Ehlers-Danlos Syndromes (EDS) are a group of heritable disorders of connective tissue (HDCT) characterized by joint hypermobility, skin hyperextensibility, and tissue fragility. Orthostatic intolerance (OI) is highly prevalent in EDS however mechanisms linking OI to EDS remain poorly understood. We hypothesize that impaired blood pressure (BP) and heart rate control is associated with lower arterial stiffness in people with EDS. Orthostatic vital signs and arterial stiffness were assessed in a cohort of 60 people with EDS (49 female, 36 ± 16 years). Arterial elasticity was assessed by central and peripheral pulse wave velocity (PWV). Central PWV was lower in people with EDS compared to reference values in healthy subjects. In participants with EDS, central PWV was correlated to supine systolic BP (r = 0.387, p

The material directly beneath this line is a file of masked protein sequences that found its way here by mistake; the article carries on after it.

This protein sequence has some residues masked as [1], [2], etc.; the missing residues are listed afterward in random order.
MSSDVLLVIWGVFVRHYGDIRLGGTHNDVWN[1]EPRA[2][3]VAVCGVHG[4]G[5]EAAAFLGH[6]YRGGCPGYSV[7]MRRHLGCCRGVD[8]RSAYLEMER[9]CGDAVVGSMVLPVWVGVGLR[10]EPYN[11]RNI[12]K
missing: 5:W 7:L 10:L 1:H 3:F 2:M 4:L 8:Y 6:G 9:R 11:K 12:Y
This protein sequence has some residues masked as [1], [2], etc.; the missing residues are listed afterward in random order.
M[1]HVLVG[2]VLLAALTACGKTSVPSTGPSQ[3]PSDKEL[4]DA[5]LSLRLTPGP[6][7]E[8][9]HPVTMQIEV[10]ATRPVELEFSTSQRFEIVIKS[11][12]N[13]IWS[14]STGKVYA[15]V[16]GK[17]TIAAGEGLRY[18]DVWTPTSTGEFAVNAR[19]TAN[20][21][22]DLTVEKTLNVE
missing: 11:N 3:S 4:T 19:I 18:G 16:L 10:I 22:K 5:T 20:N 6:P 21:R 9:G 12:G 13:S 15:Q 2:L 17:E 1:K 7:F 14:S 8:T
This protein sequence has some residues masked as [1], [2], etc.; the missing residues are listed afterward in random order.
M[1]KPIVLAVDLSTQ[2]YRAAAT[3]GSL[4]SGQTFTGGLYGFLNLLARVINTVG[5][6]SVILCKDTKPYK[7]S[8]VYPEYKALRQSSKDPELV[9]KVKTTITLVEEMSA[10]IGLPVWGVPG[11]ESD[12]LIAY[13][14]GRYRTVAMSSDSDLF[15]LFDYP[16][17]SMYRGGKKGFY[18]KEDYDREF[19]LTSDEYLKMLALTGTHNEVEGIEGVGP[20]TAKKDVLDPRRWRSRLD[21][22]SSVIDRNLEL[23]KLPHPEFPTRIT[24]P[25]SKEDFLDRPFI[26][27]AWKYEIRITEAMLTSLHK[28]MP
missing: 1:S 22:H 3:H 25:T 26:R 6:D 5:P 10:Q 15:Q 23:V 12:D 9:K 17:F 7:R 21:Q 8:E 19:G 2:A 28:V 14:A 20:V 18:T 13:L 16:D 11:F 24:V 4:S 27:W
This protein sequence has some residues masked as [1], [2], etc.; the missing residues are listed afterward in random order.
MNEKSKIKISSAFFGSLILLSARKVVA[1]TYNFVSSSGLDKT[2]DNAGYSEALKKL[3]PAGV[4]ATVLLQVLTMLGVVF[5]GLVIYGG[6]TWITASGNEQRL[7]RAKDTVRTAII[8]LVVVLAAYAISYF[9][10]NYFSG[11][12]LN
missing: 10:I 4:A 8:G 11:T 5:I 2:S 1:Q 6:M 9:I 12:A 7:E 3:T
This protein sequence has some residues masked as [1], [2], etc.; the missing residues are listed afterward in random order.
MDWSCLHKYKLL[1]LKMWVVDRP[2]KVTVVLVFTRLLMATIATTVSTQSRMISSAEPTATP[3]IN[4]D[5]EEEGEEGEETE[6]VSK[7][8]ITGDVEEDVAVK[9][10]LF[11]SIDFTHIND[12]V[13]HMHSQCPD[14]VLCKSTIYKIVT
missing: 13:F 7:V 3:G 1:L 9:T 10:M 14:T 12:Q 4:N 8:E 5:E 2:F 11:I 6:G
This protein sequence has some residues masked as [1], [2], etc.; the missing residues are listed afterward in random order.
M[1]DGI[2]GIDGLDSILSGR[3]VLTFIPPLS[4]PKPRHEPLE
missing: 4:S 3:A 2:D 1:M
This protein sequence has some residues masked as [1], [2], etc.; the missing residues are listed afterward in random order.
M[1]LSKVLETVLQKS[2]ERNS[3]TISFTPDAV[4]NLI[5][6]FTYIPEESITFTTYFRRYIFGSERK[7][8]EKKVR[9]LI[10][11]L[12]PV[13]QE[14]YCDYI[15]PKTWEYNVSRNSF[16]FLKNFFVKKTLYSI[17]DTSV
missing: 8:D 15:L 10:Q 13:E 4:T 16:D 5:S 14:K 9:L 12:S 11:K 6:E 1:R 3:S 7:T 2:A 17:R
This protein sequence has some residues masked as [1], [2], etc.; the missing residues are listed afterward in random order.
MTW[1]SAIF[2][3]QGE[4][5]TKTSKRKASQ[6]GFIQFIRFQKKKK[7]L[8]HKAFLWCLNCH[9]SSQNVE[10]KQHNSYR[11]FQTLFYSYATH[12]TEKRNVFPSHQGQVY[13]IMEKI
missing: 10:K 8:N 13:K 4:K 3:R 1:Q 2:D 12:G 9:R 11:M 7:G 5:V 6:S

= 0.002), supine diastolic BP (r = 0.400, p
= 0.002), and seated systolic BP (r = 0.399, p
= 0.002). There were no significant correlations between PWV and changes in BP or heart rate with standing (p
> 0.05). Between EDS types, there were no differences in supine hemodynamics or PWV measures (p
> 0.05). These data demonstrate that increased arterial elasticity is associated with lower BP in people with EDS which may contribute to orthostatic symptoms and potentially provides a quantitative clinical measure for future genotype-phenotype investigations.
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